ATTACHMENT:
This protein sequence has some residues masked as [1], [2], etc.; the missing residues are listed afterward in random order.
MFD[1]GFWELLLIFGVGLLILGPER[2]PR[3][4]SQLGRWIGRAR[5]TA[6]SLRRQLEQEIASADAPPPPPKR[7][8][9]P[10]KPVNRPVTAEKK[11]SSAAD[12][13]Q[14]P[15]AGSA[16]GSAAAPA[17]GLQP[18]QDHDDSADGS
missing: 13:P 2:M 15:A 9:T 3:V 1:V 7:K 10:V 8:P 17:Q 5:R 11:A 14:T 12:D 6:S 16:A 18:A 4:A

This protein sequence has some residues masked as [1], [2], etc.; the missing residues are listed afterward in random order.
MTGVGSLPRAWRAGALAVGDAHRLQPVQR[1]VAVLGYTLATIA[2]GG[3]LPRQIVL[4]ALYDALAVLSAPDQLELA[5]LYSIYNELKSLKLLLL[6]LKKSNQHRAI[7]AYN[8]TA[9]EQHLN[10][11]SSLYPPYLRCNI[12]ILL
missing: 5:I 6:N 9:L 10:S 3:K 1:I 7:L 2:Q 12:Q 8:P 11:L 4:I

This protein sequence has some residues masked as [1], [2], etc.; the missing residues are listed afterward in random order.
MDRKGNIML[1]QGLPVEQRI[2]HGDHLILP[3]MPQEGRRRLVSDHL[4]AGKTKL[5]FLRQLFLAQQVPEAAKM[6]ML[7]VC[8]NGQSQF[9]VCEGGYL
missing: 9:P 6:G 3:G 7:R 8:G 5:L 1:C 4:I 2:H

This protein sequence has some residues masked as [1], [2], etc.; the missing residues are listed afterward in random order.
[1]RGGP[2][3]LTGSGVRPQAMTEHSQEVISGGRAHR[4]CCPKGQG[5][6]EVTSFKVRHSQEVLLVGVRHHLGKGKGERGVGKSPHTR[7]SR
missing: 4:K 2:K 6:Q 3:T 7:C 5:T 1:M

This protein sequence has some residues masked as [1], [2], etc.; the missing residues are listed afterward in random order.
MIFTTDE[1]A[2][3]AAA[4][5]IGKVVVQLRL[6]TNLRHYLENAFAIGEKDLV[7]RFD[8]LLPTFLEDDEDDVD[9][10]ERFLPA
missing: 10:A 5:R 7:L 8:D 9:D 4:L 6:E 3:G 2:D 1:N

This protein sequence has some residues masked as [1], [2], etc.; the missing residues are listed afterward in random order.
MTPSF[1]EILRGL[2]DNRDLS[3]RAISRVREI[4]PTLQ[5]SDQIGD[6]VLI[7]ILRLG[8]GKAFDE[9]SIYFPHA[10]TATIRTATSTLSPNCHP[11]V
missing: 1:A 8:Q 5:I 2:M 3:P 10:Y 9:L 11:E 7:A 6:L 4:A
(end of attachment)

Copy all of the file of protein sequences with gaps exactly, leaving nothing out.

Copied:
This protein sequence has some residues masked as [1], [2], etc.; the missing residues are listed afterward in random order.
MFD[1]GFWELLLIFGVGLLILGPER[2]PR[3][4]SQLGRWIGRAR[5]TA[6]SLRRQLEQEIASADAPPPPPKR[7][8][9]P[10]KPVNRPVTAEKK[11]SSAAD[12][13]Q[14]P[15]AGSA[16]GSAAAPA[17]GLQP[18]QDHDDSADGS
missing: 13:P 2:M 15:A 9:T 3:V 1:V 7:K 10:V 8:P 17:Q 5:R 11:A 14:T 12:D 6:S 16:A 18:A 4:A

This protein sequence has some residues masked as [1], [2], etc.; the missing residues are listed afterward in random order.
MTGVGSLPRAWRAGALAVGDAHRLQPVQR[1]VAVLGYTLATIA[2]GG[3]LPRQIVL[4]ALYDALAVLSAPDQLELA[5]LYSIYNELKSLKLLLL[6]LKKSNQHRAI[7]AYN[8]TA[9]EQHLN[10][11]SSLYPPYLRCNI[12]ILL
missing: 5:I 6:N 9:L 10:S 3:K 1:I 7:L 2:Q 12:Q 8:P 11:L 4:I

This protein sequence has some residues masked as [1], [2], etc.; the missing residues are listed afterward in random order.
MDRKGNIML[1]QGLPVEQRI[2]HGDHLILP[3]MPQEGRRRLVSDHL[4]AGKTKL[5]FLRQLFLAQQVPEAAKM[6]ML[7]VC[8]NGQSQF[9]VCEGGYL
missing: 9:P 6:G 3:G 7:R 8:G 5:L 1:C 4:I 2:H

This protein sequence has some residues masked as [1], [2], etc.; the missing residues are listed afterward in random order.
[1]RGGP[2][3]LTGSGVRPQAMTEHSQEVISGGRAHR[4]CCPKGQG[5][6]EVTSFKVRHSQEVLLVGVRHHLGKGKGERGVGKSPHTR[7]SR
missing: 4:K 2:K 6:Q 3:T 7:C 5:T 1:M

This protein sequence has some residues masked as [1], [2], etc.; the missing residues are listed afterward in random order.
MIFTTDE[1]A[2][3]AAA[4][5]IGKVVVQLRL[6]TNLRHYLENAFAIGEKDLV[7]RFD[8]LLPTFLEDDEDDVD[9][10]ERFLPA
missing: 10:A 5:R 7:L 8:D 9:D 4:L 6:E 3:G 2:D 1:N

This protein sequence has some residues masked as [1], [2], etc.; the missing residues are listed afterward in random order.
MTPSF[1]EILRGL[2]DNRDLS[3]RAISRVREI[4]PTLQ[5]SDQIGD[6]VLI[7]ILRLG[8]GKAFDE[9]SIYFPHA[10]TATIRTATSTLSPNCHP[11]V
missing: 1:A 8:Q 5:I 2:M 3:P 10:Y 9:L 11:E 7:A 6:L 4:A